Society, Resistance and Revolution: The Budapest Middle Class and the Hungarian Communist State 1948-56

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Society, Resistance and Revolution: The Budapest Middle Class and the Hungarian Communist State 1948-56

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dc.contributor.author Mark, James en_US
dc.date.accessioned 2011-05-25T13:36:38Z en_US
dc.date.accessioned 2013-03-20T14:13:20Z
dc.date.issued 2005 en_US
dc.description.abstract This article examines middle-class resistance to the early Communist state in Hungary. Most were hostile to the regime by the early 1950s, but despite this shared opposition various groups formulated very different responses to Communist power. Some chose active resistance whilst others withdrew into the private sphere. This article uses oral history testimony from seventy-six members of the Budapest bourgeoisie to argue that the decision to defy illegitimate power had little correlation with a group's dislike of the regime, or the space it was given to resist in. Rather, it reflected the complex social codes which surrounded the expression of dissent. In early Communist Hungary these codes were defined mainly by political traditions. Conservatives, for instance, despite being more deeply opposed to the Communist state than any other group, chose not to resist: they regarded active dissent as a form of collaboration as it involved political engagement with a regime that they regarded as an illegitimate foreign imposition. Different political affiliations were to define differing degrees of involvement in the 1956 revolution too: liberals and socialists had maintained traditions which idealised resistance and found expression in the revolt, whereas conservatives' earlier reluctance to engage politically continued in their ambiguous response to the possibilities of the uprising. Finally, the article considers the question of memory, examining the social and political pressures on individuals since 1989 to write the history of anti-Communist resistance into their life stories. en_GB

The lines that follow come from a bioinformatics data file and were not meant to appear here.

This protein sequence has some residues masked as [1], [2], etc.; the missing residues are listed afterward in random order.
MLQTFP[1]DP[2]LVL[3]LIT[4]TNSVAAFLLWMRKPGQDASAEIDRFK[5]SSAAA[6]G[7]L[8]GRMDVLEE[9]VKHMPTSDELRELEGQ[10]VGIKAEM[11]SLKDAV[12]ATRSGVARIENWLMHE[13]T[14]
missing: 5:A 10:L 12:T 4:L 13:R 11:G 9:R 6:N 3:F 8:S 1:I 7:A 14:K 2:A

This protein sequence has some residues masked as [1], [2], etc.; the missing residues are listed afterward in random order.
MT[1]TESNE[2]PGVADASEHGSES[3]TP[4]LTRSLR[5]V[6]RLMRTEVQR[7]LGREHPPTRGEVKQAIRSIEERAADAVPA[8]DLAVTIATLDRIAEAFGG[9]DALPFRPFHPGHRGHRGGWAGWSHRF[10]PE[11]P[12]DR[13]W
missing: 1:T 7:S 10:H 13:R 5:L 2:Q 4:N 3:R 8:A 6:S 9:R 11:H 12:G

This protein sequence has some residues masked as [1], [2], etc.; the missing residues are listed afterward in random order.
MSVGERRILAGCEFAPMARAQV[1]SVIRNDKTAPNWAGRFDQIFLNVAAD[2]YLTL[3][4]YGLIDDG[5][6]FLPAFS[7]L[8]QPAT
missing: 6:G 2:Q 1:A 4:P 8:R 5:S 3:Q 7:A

dc.description.sponsorship Arts and Humanities Research Board and the Economic and Social Research Council. en_GB
dc.identifier.citation Volume 120, Number 488, pp. 963-986 en_GB
dc.identifier.doi 10.1093/ehr/cei242 en_US
dc.identifier.uri http://hdl.handle.net/10036/3098 en_US
dc.language.iso en en_GB
dc.publisher Oxford University Press en_GB
dc.relation.url http://ehr.oxfordjournals.org/content/120/488/963.abstract en_GB
dc.subject Hungary en_GB
dc.subject Communist state en_GB
dc.subject resistance en_GB
dc.subject Middle Class en_GB
dc.subject revolution en_GB
dc.title Society, Resistance and Revolution: The Budapest Middle Class and the Hungarian Communist State 1948-56 en_GB
dc.type Article en_GB
dc.date.available 2011-05-25T13:36:38Z en_US
dc.date.available 2013-03-20T14:13:20Z
dc.identifier.issn 0013-8266 en_US
dc.description This is a pre-copy-editing, author-produced PDF of an article accepted for publication in English Historical Review following peer review. The definitive publisher-authenticated version James Mark . Society, Resistance and Revolution: The Budapest Middle Class and the Hungarian Communist State 1948–56. The English Historical Review, Volume 120, Number 488 (September 2005), pp. 963-986 is available online at: http://ehr.oxfordjournals.org/content/120/488/963.full.pdf+html. en_GB
dc.identifier.eissn 1477-4534 en_US
dc.identifier.journal English Historical Review en_GB


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